pot·​boil·​er | \ ˈpät-ˌbȯi-lər How to pronounce potboiler (audio) \

Definition of potboiler

: a usually inferior work (as of art or literature) produced chiefly for profit

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Did You Know?

Potboiler draws its meaning from what was once the heartbeat of the home, the hearth and its boiling pot. In the days before modern conveniences, it was essential to maintain a fire within a home's hearth for warmth and domestic activities. In order "to make the pot boil" or "to keep the pot boiling" for cooking, one needed fuel, and to acquire fuel one typically needed an income. When artistic and literary works, especially inferior ones, became the means of keeping the pot boiling in some homes during the 19th century, it didn't take long for the literati to criticize such works as insignificant potboilers.

Examples of potboiler in a Sentence

Recent Examples on the Web

And pivoting from the intimacy of Creed to a generation-spanning family epic straight out of a potboiler novel is just a weird call all around. Todd Vanderwerff, Vox, "Creed II is no Creed. But it’s a pretty good Rocky sequel.," 21 Nov. 2018 But around 1890, with the rise of naturalism, critics soured on the potboilers that made her flamboyance shine. Rachel Shteir, WSJ, "‘Playing to the Gods’ Review: Avatars of Female Anguish," 23 Aug. 2018 And the main purveyor of inappropriateness in this potboiler isn’t an adult film star, amazingly, but the president of the United States. Brian Chasnoff, San Antonio Express-News, "Chasnoff: Trump makes it easy to write a script for Cornyation," 24 Apr. 2018 The problem with Oscar Wilde's 1895 potboiler An Ideal Husband is precisely the thing for which its author is routinely praised: its flood of exquisite witticisms. Justin Hayford, Chicago Reader, "A new production of An Ideal Husband humanizes Oscar Wilde," 13 Apr. 2018 Perhaps the Met carefully planned this deep dive into verismo, that blood-and-guts, heart-on-sleeve, homicidally inclined genre of Italian potboiler that flourished around the turn of the 20th century. Zachary Woolfe, New York Times, "Review: Met Opera’s Dreary January Is Brightened by ‘Cav/Pag’," 9 Jan. 2018 The first season was very much a courtroom potboiler. Bill Keveney, USA TODAY, "Why title of FX's Versace series doesn't call murderer by his name," 5 Jan. 2018 Yes, the theatrical cognoscenti can pick at its overblown theatrics, its potboiler romance and Gothic suspense, and its faux-operatic pretensions. Theodore P. Mahne, NOLA.com, "'Phantom of the Opera' revisits Saenger with fresh new production that maintains the magic," 19 Mar. 2018 Hollywood’s fascination with posh potboilers stretches back to the mid-20th century, when Alfred Hitchcock’s Rebecca won an Academy Award. Amy Nicholson, Town & Country, "What This Spring's Thriller Thoroughbreds Reveals About the Horrors of Being Rich," 26 Feb. 2018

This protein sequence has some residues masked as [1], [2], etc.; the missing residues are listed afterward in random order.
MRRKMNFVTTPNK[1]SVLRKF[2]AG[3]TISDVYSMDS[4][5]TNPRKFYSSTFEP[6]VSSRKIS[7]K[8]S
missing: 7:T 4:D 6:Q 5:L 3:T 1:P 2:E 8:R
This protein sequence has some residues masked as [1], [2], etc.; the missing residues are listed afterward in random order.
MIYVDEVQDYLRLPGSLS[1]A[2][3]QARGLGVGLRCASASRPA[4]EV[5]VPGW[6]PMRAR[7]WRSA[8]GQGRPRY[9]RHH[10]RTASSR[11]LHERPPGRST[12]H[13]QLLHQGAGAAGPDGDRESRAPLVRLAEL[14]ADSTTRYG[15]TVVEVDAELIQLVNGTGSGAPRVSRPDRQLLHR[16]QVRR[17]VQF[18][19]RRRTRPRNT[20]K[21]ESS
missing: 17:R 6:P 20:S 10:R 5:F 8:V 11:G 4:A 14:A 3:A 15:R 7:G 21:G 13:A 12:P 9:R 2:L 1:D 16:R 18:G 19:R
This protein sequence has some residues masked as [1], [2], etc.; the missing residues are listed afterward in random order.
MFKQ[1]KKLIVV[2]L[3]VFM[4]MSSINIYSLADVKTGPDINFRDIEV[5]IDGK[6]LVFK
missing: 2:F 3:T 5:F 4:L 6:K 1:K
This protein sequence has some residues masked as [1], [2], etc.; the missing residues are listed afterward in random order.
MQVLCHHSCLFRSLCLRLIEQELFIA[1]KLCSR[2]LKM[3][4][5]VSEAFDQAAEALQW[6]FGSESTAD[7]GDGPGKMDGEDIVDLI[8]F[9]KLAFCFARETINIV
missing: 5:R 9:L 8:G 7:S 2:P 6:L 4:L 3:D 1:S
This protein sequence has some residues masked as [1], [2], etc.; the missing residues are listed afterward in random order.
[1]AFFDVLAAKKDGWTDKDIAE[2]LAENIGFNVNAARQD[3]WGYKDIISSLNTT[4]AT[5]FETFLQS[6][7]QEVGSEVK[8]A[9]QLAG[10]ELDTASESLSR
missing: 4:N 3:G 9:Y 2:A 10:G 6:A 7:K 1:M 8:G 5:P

These example sentences are selected automatically from various online news sources to reflect current usage of the word 'potboiler.' Views expressed in the examples do not represent the opinion of Merriam-Webster or its editors. Send us feedback.

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First Known Use of potboiler

1783, in the meaning defined above

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The first known use of potboiler was in 1783

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English Language Learners Definition of potboiler

: a book, movie, etc., that is made in usually a cheap way in order to make money rather than for artistic reasons

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